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'Shaadi Mein Zaroor Aana' music review: Entirely missable

Variations galore Four of Shaadi Mein Zaroor Aana ‘s five original tracks come in two or more versions  

The other day on Twitter I came across a discussion about how when a song has a male and a female version, the former tends to be more popular in majority of the cases. The tweets around this were prompted by an excellent column by Deepa Ganesh in The Hindu.

The soundtrack of the film Shaadi Mein Zaroor Aana presents many more examples to test this theory – four of its five original tracks come in two or more versions. Jogi follows the same formula that composer-lyricist Arko has been trying in his past few projects, but this is by far the most appealing outcome of his efforts. It also helps that the man makes the prudent decision of staying away from the microphone for all of the versions. And in this song’s case, keeping with the above theory, the male version is bound to be the most popular since it has Shafqat Amanat Ali Khan handling the vocals. To her credit, Aakanksha Sharma does a beautiful job in the female version, but it sounds odd that she is made to sing lines that seem to be written for a male voice. Even odder is when you notice that Arko has actually written a stanza specific to the female voice in the duet version sung by Yasser Desai and Aakanksha Sharma. That quirk aside, a pleasantly enjoyable song in all three versions which see minor variations in the mellow arrangement from the composer. ‘Main Hoon Saath Tere’ from JAM8’s Kaushik-Akash-Guddu (aka KAG) is also very formulaic, and less engaging than ‘Jogi’. I am still waiting for the day JAM8 come up with something that sounds truly original and breaks through the clutter. Shivangi Bhayana’s rendition of the track is the relatively better one owing to the freshness in her voice; Arijit Singh’s version only adds to the ennui.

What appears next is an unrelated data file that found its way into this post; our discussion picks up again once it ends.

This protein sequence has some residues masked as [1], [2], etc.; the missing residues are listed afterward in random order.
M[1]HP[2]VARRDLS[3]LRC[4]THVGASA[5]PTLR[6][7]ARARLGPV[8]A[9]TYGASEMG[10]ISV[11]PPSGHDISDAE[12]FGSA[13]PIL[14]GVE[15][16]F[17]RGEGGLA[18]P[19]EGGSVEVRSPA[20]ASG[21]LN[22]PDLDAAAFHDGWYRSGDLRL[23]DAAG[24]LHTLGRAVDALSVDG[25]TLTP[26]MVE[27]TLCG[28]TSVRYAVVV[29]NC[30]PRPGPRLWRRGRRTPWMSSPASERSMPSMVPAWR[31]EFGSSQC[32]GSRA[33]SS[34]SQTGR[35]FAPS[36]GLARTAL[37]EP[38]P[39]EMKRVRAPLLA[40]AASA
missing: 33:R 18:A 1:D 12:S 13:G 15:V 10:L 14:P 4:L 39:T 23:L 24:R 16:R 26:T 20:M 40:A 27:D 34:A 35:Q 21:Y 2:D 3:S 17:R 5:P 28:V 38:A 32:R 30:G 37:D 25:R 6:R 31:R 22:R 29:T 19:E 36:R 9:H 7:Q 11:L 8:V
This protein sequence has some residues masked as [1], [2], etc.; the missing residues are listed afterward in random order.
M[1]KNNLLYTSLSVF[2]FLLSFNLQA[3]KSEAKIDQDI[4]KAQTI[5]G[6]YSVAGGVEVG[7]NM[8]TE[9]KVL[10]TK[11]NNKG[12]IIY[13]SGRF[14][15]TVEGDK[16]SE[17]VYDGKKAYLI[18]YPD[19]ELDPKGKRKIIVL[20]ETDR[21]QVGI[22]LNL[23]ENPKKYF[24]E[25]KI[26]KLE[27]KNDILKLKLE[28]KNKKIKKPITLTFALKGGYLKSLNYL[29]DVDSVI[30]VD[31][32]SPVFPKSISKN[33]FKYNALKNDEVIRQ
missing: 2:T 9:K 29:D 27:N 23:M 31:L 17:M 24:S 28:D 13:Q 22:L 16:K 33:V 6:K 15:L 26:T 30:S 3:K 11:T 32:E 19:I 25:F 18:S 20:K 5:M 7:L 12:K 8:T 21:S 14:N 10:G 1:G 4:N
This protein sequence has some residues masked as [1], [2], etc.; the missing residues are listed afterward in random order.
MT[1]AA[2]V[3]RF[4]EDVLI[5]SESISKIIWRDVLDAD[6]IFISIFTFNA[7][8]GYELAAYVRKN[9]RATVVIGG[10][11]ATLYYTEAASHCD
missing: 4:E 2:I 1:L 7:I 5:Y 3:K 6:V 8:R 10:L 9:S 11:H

When I saw the name Rashid Khan among the composers’ list, I expected a classical-based song. Instead, ‘Tu Banja Gali Benaras Ki’ turned out to be one of the tried and tested filmi sufi variety, and again features (unnecessarily, in my opinion) three variations of the same number. The two male versions are essentially the same except for Asit Tripathy and Shafqat Amanat Ali handling vocals – and the former does a better job. The arrangement features some nice shehnai and harmonium, but is bland otherwise. Asees Kaur’s third version has a different arrangement, but here too aside of the flute being neatly employed, there isn’t much that is noteworthy aside from the great singing by Kaur. Anand Raaj Anand’s intense ‘Mera Intekaam Dekhegi’ has nothing much to offer aside of intensity – the song sounds dated both musically and lyrically. And this too comes in two forms – sung by Krishna Beura and the composer respectively. It is more a testimony to the ineffectiveness of the rest of the soundtrack than the song’s own merit that the remix track ‘Pallo Latke’ comes across as the most entertaining. Raees and Zain Sam’s take on the Rajasthani folk piece has additional lyrics supplied by Kumaar. The techno-Punjabi packaging and vernacular rapping (Haryanvi in this case, by Fazilpuria) are all familiar really, but it will still keep your foot tapping. While attending the wedding in question might be mandatory, you could give this soundtrack an easy miss.


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Printable version | Sep 18, 2021 5:19:31 PM | https://www.thehindu.com/entertainment/movies/entirely-missable/article19956816.ece

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